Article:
Perception of corruption in Colombia increased slightly over the past year, international anti-corruption NGO Transparency International said Tuesday.
According to Transparency International, the country scored 36 of 100 in regards to how not corrupt it is, which is virtually the same as it has been since 2001.
Colombia’s corruption perception since 1995
Source: Transparency International
Colombia occupied the 99th spot of 180. The country with most perceived corruption is Somalia and the apparently least corrupt country is Denmark.
The slight increase in corruption follows a regional trend, according to Transparency International, which said that particularly the United States, Venezuela, Guatemala and Brazil are suffering “a crisis of democracy.”
Our research makes a clear link between having a healthy democracy and successfully fighting public sector corruption. Corruption is much more likely to flourish where democratic foundations are weak and, as we have seen in many countries, where undemocratic and populist politicians can use it to their advantage.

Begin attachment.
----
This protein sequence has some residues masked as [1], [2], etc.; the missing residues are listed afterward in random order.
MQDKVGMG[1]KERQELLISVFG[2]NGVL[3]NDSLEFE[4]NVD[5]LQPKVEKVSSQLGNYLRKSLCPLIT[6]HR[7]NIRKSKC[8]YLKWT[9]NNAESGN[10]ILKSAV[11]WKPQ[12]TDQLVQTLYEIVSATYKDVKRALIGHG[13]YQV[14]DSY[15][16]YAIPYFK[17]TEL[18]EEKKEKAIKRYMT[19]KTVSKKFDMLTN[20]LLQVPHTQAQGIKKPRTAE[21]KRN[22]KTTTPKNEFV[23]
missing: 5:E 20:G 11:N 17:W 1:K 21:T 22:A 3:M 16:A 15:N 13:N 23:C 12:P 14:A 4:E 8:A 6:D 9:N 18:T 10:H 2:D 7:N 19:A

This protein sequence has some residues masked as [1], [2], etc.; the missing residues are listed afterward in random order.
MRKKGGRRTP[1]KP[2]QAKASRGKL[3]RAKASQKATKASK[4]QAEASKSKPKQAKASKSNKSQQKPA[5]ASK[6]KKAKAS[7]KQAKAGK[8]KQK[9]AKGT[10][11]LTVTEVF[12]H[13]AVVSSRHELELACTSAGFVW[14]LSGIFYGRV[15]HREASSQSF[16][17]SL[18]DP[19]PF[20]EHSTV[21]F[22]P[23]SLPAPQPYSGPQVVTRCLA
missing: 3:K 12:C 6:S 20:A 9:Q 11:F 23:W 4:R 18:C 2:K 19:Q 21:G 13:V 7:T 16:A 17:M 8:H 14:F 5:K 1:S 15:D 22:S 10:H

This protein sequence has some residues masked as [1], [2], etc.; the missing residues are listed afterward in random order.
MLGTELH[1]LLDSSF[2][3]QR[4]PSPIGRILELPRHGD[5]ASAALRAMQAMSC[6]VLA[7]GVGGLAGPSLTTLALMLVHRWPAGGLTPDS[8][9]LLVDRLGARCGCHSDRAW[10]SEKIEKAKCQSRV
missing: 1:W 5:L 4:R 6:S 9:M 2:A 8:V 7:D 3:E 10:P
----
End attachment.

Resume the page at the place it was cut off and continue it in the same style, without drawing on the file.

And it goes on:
Transparency International chair Delia Ferreira
The deterioration of democratic value by the region’s leaders and an increased influence by corporate interests are affecting citizens’ ability to address corruption and authorities’ ability to tackle it.
The regional increase in perceived corruption in mainly due to the United States, Chile, Mexico and Nicaragua where the perception of corruption has increased significantly over the past five years.
Colombia, which has been among the region’s median performers since Transparency International was founded, was not mentioned in the report as its corruption has been stable for years.
The Americas’ most corrupt countries
- Venezuela (18)
- Haiti (20)
- Nicaragua (25)
- Guatemala (27)
- Mexico (28)
- Bolivia (29)
- Honduras (29)
- Paraguay (29)
- Dominican Republic (30)
- Ecuador (34)
- Peru (35)
- El Salvador (35)
- Colombia (36)
- Guyana (37)
- Panama (37)
- Argentina (40)
- Trinidad & Tobago (41)
- Suriname (43)
- Jamaica (44)
- Cuba (47)
- Costa Rica (56)
- Bahamas (65)
- Chile (67)
- Uruguay (70)
- United States (71)
- Canada (81)
Transparency International said that “now, more than ever, action is needed across the Americas to fight against corruption and defend democracy.”
The organization advised to defend democratic institutions and watchdogs, be cautious of politicians that use corruption as an excuse to “propel authoritarian or populist individuals to power” and “ensuring that free speech and political rights do not continue to decline, and speaking out against any attempts to control the media or civil society groups.”